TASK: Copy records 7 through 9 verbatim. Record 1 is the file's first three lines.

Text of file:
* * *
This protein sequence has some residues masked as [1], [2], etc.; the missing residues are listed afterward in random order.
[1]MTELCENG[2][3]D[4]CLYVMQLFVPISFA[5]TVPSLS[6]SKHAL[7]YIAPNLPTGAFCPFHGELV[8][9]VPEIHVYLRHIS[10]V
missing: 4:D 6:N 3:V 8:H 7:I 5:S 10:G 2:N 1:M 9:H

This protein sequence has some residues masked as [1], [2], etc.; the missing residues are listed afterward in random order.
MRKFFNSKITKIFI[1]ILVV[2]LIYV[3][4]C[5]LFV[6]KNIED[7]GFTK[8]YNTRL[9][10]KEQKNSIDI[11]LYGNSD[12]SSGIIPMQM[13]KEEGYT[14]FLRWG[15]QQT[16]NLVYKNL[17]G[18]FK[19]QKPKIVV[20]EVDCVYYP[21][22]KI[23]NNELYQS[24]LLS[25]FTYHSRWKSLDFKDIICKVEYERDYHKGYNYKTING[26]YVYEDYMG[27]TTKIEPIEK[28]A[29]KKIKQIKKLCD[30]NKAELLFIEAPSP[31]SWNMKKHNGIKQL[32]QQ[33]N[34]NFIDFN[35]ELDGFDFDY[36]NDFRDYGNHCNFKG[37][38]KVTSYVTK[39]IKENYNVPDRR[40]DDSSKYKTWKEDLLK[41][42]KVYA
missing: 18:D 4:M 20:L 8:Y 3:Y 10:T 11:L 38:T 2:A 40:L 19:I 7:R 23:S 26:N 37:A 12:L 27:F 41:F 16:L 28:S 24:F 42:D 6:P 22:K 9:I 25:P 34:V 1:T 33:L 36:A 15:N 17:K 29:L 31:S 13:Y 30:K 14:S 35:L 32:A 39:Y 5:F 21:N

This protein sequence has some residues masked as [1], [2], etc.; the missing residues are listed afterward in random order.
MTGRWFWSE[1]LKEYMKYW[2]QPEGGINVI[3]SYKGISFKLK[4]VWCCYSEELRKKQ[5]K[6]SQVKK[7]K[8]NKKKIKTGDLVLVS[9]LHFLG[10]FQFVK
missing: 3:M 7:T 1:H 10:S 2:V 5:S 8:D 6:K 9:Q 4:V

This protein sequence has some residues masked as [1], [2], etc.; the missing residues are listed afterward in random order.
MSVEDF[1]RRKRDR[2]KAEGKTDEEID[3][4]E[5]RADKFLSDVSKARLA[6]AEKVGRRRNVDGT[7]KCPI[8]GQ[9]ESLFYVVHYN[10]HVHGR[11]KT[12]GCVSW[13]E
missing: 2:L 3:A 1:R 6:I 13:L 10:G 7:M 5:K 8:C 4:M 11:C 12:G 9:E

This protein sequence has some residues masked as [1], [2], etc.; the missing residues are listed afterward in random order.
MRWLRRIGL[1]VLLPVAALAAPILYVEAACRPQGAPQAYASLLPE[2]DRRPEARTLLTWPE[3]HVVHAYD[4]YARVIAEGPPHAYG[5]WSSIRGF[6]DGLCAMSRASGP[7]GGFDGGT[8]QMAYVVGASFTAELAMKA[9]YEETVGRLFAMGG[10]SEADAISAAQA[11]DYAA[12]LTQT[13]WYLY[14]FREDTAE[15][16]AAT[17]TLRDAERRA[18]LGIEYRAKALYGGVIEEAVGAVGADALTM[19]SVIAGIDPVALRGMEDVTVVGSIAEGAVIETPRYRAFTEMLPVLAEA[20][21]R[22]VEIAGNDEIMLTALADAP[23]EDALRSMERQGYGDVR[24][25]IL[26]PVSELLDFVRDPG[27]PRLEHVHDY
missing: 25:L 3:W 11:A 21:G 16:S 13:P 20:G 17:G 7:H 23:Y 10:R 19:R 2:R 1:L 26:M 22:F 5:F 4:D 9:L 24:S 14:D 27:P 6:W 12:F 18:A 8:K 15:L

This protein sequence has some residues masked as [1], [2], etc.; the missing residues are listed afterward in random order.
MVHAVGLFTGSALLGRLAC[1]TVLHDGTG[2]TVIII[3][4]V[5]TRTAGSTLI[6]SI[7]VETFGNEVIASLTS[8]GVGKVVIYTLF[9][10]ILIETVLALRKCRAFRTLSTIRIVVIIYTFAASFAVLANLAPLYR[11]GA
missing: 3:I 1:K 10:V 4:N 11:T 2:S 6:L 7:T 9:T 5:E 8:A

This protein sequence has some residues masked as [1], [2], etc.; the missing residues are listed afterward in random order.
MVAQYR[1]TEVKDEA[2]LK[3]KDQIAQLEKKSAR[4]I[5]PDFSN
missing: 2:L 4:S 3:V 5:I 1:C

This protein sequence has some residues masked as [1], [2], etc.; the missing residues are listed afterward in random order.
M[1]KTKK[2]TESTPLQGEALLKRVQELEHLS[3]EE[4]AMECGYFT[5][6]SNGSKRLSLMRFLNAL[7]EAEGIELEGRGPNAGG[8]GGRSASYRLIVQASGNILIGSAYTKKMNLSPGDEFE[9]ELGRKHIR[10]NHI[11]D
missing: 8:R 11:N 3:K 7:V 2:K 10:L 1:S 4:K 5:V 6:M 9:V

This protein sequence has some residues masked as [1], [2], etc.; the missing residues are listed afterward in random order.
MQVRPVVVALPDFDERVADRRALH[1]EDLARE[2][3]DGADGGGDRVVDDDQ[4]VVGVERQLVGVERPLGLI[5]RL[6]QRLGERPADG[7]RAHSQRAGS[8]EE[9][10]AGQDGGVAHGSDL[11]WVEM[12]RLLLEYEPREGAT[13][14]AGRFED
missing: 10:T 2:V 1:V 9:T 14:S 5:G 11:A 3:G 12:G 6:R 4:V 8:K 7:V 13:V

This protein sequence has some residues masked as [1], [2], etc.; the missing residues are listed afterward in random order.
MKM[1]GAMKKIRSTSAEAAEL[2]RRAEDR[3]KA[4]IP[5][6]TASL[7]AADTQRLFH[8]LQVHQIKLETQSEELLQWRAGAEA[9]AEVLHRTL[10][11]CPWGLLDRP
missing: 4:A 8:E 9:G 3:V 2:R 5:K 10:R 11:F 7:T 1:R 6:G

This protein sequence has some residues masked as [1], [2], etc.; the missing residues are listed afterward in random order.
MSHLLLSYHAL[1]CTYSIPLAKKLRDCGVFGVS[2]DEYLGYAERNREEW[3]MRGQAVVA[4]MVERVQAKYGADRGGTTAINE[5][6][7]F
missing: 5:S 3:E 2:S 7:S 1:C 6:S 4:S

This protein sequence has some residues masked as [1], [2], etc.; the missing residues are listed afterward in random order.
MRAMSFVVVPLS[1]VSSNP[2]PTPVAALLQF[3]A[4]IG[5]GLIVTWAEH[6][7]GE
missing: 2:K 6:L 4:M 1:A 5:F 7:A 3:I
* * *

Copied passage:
This protein sequence has some residues masked as [1], [2], etc.; the missing residues are listed afterward in random order.
MVAQYR[1]TEVKDEA[2]LK[3]KDQIAQLEKKSAR[4]I[5]PDFSN
missing: 2:L 4:S 3:V 5:I 1:C

This protein sequence has some residues masked as [1], [2], etc.; the missing residues are listed afterward in random order.
M[1]KTKK[2]TESTPLQGEALLKRVQELEHLS[3]EE[4]AMECGYFT[5][6]SNGSKRLSLMRFLNAL[7]EAEGIELEGRGPNAGG[8]GGRSASYRLIVQASGNILIGSAYTKKMNLSPGDEFE[9]ELGRKHIR[10]NHI[11]D
missing: 8:R 11:N 3:K 7:V 2:K 10:L 1:S 4:K 5:V 6:M 9:V

This protein sequence has some residues masked as [1], [2], etc.; the missing residues are listed afterward in random order.
MQVRPVVVALPDFDERVADRRALH[1]EDLARE[2][3]DGADGGGDRVVDDDQ[4]VVGVERQLVGVERPLGLI[5]RL[6]QRLGERPADG[7]RAHSQRAGS[8]EE[9][10]AGQDGGVAHGSDL[11]WVEM[12]RLLLEYEPREGAT[13][14]AGRFED
missing: 10:T 2:V 1:V 9:T 14:S 5:G 11:A 3:G 12:G 6:R 4:V 8:K 7:V 13:V